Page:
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August 22, 2012 at 7:42 AM

Video: Lorenzo Romar on UW’s new offense

Coach Lorenzo Romar explained why he decided to scrap the motion offense Washington has run the past nine years in favor of the high-post offense.
Basically there’s three reasons.
First the personnel of this year’s team is better suited for the high-post offense.
“I don’t think we have as many guys as we’ve had in the past that could just put it on the floor and make plays,” Romar said. “We have some guys that can do it. I also think with our big guys, it puts them into better position to be effective.”
The foreign trip gives the Huskies 10 practices and seven exhibition games to install the new system and work out the kinks. Washington is not allowed to practice once it begins its trip to Europe and Africa.
And finally Romar said he’s always wanted to implement the high-post offense since coming to Washington. He became familiar with it while he was an UCLA assistant when the Bruins won the 1995 NCAA national title.
“We did it our first year (at Washington), but then we were just getting here that first year,” he said. “We kind of abandoned it. I thought our personnel was better suited in the half court for more dribble drive. (In) ’09 we did it because of Jon Brockman to put him in better position. And in (2010) we did it with Quincy (Pondexter) his senior year. But we always did it to complement our motion. This year it would be our primary half-court offense because I think No. 1 it’s something I wanted to do more consistently.
“I talked to (former Bruins coach) Jim Harrick about it. We talked at length because when I was at UCLA that’s what we did the four years I was there. We were comfortable with it. And we’re going to do it.”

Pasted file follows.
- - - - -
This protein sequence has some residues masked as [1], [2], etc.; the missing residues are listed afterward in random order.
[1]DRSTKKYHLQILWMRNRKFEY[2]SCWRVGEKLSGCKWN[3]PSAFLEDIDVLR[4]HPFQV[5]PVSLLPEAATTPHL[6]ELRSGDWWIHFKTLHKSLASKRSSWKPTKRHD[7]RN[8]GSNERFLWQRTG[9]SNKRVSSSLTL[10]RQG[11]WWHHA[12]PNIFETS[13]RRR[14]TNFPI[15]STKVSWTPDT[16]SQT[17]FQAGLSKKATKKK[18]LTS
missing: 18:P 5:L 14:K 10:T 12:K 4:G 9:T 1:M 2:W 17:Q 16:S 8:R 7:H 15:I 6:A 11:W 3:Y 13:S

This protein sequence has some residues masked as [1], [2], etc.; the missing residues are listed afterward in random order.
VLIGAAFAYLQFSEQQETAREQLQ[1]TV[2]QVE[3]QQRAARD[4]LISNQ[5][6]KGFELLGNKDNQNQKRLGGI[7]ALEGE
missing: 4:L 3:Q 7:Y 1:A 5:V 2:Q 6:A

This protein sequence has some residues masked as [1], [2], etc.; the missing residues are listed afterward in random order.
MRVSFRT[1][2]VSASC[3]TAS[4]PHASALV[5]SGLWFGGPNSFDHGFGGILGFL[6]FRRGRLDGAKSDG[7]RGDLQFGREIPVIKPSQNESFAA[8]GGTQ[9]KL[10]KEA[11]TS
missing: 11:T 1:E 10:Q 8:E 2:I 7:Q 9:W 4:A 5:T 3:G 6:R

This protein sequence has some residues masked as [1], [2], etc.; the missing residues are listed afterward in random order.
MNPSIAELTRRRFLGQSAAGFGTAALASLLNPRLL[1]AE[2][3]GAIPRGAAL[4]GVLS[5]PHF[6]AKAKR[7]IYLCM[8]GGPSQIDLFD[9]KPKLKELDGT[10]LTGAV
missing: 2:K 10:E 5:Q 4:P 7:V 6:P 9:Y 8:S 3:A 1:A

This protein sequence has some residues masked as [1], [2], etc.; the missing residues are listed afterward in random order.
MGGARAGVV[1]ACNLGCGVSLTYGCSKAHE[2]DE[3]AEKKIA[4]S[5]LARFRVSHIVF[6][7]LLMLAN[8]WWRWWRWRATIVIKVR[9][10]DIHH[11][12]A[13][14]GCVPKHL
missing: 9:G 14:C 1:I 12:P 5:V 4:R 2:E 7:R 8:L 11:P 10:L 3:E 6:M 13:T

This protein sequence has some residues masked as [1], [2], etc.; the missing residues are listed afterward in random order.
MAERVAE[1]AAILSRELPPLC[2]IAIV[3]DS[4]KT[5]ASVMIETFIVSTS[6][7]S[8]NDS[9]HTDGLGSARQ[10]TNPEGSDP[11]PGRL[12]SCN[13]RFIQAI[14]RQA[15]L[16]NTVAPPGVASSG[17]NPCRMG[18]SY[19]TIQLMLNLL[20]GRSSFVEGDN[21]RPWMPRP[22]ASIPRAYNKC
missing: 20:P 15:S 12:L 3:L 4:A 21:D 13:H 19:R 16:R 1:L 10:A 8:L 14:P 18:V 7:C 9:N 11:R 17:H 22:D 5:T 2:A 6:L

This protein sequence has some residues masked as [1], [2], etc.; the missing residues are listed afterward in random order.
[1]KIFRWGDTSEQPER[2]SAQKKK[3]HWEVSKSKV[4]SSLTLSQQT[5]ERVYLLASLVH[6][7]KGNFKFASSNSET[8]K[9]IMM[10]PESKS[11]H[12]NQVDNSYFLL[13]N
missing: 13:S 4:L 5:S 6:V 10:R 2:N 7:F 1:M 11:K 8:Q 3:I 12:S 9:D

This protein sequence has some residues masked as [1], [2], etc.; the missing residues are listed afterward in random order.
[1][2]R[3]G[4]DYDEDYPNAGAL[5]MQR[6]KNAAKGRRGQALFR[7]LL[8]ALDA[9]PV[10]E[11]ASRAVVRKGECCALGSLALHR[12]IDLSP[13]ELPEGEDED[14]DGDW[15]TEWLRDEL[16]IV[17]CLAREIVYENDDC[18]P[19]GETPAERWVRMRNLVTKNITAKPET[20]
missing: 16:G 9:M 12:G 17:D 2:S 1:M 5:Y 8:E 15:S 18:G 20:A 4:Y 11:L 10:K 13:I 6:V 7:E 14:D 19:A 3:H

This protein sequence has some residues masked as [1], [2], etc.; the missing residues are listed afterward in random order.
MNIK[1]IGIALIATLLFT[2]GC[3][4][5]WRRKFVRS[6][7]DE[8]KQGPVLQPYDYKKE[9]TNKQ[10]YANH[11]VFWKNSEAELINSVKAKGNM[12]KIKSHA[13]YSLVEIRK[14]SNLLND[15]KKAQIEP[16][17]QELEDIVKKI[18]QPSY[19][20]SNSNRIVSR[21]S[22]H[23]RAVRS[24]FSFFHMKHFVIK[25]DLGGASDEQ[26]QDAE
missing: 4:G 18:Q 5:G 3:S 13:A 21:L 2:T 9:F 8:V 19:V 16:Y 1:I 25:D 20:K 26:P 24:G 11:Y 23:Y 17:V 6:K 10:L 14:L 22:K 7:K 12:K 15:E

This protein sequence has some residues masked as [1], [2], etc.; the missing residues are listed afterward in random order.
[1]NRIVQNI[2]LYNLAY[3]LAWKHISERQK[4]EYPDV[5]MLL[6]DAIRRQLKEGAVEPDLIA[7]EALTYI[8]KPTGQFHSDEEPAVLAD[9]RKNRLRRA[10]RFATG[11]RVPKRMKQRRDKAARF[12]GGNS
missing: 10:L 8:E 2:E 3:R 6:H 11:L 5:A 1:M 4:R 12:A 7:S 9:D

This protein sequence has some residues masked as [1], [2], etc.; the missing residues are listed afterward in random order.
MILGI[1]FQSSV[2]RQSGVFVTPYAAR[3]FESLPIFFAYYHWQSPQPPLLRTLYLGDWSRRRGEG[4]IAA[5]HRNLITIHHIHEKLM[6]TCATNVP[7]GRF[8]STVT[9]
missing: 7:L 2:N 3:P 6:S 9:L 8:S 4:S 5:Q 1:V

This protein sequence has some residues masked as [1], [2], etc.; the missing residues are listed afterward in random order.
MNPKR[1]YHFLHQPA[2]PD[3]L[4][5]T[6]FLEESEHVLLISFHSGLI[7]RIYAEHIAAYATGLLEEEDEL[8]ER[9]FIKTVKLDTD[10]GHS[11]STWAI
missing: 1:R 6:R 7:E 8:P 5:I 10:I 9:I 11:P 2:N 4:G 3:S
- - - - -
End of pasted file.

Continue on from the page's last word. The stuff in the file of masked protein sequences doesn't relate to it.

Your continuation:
There might be a fourth reason, according to junior guard C.J. Wilcox.
“It was pretty easy to scout us last time (because) we’d the same thing,” he said. “But there’s so many options off of this that we can always make a read and counter.”

Washington’s version of the high-post offense is essentially a 1-3-1 offensive zone. Unlike years past when almost anyone would bring the ball up court after a made basket, the point guard will be largely responsible for initiating the offense.
“If you have two guard front in the high post – two guards in the front – and then three across the free throw line well then you have one guy that’s always at the high post,” Romar said. “We’re doing it with a one guard front. So whatever side it goes to that post will become the high post. So they all have to kind of learn it and be fairly effective at it.”
Here’s a quick breakdown of the UCLA high-post offense from its creator John Wooden, the former legendary Bruins coach.
And here’s an animated display of the 1-3-1 offense.
The new offense will also force everyone on the court, including big men like 7-footer Aziz N’Diaye, to handle the ball in space and make passes. Conceivably N’Diaye will remain in the low post and a forward will move into the high post. Fortunately for Washington it has three hybrid forwards in sophomores Desmond Simmons, Martin Breunig and freshman Jernard Jarreau.
Still the high-post offense requires everyone to think like a playmaker and Gaddy is the only UW player who averaged more than 1.2 assists last season. It remains to be seen if sharp-shooters Wilcox and Scott Suggs or the big men can create offense for others.
Romar doesn’t believe the new scheme will slow down the offense. In fact he was adamant about maintaining Washington’s high-scoring, up-tempo attack. He’s hoping a tenacious, ball-hawking defense can force turnovers and missed shots to create fastbreak opportunities.
He wants the Huskies to look for early scoring chances and if nothing is there, then use the high-post offense as the primary half-court set.
Romar hopes the new offense will help the Huskies “late in games, the last five minutes of games and being better the last five minutes and being better in the half court.”
While the personnel on this season’s team helped spur Romar to make the offensive switch, he admitted the Huskies aren’t perfectly suited to run the schemes.
“If we could handpick everyone we wanted to run this effectively, we don’t have that right now,” he said. “But we have enough for it to be effective.”
Romar said the Huskies will stick with the high-post offense for years to come.

This player is designed for mobile phones and tablets. Created for Project Mercury, December 2011.


Comments | Topics: C.J. Wilcox, Scott Suggs, UCLA


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